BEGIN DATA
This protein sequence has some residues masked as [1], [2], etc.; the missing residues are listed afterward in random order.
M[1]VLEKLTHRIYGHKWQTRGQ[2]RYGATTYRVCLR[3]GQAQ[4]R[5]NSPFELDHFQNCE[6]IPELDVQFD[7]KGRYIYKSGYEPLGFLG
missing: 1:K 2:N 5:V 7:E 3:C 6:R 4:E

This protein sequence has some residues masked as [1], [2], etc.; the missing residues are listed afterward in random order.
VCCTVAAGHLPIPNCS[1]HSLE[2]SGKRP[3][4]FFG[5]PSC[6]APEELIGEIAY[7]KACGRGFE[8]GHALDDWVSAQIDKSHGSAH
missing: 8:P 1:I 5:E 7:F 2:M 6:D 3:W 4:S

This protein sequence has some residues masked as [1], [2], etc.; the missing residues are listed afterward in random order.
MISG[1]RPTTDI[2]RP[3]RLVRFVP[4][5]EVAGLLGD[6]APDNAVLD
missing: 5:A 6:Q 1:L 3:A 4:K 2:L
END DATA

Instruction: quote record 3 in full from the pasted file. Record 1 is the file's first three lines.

This protein sequence has some residues masked as [1], [2], etc.; the missing residues are listed afterward in random order.
MISG[1]RPTTDI[2]RP[3]RLVRFVP[4][5]EVAGLLGD[6]APDNAVLD
missing: 5:A 6:Q 1:L 3:A 4:K 2:L